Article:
Breaking down barriers: Community involvement in liquor licensing decisions in NSW

Researcher

Foundation for Alcohol Research and Education

Summary

Communities are affected by alcohol in a number of ways. They endure the noise and disruption from licensed venues, they avoid areas where alcohol use and misuse has led them to feel unsafe, and they live alongside and are affected by alcohol-related violence. These impacts have led communities to engage in liquor licensing processes to try to influence the way that alcohol is made available in their local areas.

Community engagement, participation and input in liquor licensing matters is important for the responsiveness and accountability of licensing decisions to the public interest. Communities engage in a range of licensing matters, and do so for a variety of reasons. Across all motives for participation, there are three common imperatives for community action in licensing matters:

  • an awareness of pre-existing alcohol-related problems in their local area;
  • a common perception that these harms are at unacceptable levels and compromise the welfare of the local community and others; and
  • a sense of injustice from inaction by authorities to prevent future harms or reduce existing levels of harms.

Community participation in licensing matters is a function of democratic governance and procedural fairness. It enables local autonomy and informed community choice in the direction of local health, safety and amenity issues related to alcohol and alcohol-related problems. Informing the public of licence applications, and supporting them to exercise their rights to object or submit complaints, underpins regulatory decision-making to best serve the ‘public interest’ and is consistent with the Objects of the Liquor Act 2007 (NSW).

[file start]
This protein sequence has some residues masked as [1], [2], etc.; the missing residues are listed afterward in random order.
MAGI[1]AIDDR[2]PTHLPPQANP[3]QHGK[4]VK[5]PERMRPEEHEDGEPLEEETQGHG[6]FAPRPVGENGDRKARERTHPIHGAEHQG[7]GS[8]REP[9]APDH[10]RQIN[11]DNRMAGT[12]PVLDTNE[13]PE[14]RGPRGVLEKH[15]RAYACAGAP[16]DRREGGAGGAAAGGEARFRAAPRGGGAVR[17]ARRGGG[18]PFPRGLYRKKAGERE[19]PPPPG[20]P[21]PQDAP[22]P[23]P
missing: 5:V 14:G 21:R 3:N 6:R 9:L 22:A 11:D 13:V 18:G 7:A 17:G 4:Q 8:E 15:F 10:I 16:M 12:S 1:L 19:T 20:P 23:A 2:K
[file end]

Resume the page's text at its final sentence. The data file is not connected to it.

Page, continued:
Where their submissions are evidence-based, compelling, and follow the protocols for decision making by regulatory authorities, communities may be successful in their pursuit of tighter regulatory solutions to local alcohol-related harms. This is, however, a tall order for communities.

Outcomes

This paper examines how communities can presently engage in liquor licensing matters in NSW, and recommends areas for improvement to service delivery and regulatory support for communities. This paper examines four questions specifically concerning community participation and engagement in licensing matters:

  • What is the current liquor legislative and regulatory landscape for community participation?
  • In what ways can communities navigate the liquor licensing and regulatory landscape?
  • What are the challenges for communities in navigating the current liquor licensing and regulatory landscape?
  • How can communities overcome these challenges to influence the liquor licensing decisions?

Recommendations

The paper concludes by proposing that communities can be assisted through the development of a Community Defenders Office (CDO) which would have two functions:

  • a central information service or ‘Knowledge Bank’; and
  • an advisory service that provides communities with access to skilled personnel.

Community members would be assisted by the CDO to overcome the legislative, regulatory and resource-based barriers and challenges they face. The CDO would support concerned community groups to meet their needs for research assistance, representation, education and advocacy in liquor licensing matters. In doing so, a CDO serves to:

  • facilitate greater community engagement and participation in licensing matters;
  • support better-informed decision-making by licensing authorities in relation to objections, complaints and disciplinary matters; and
  • contribute to the development of policies that would better protect communities across NSW that are currently affected by alcohol-related harms.

The CDO should be supported by the NSW Government through funding attained by licensees through the introduction of annual liquor licensing fees.

FARE continues to fund and undertake research that contributes to the knowledge-base about alcohol harms and strategies to reduce them.

This research is used to inform our approach to evidence-based alcohol policy development, ensuring that the solutions we are advocating for are informed by research. FARE’s research is also often quoted by governments, other not-for-profit organisations and researchers in public discussions about alcohol, demonstrating that FARE is seen as a leading source of information.

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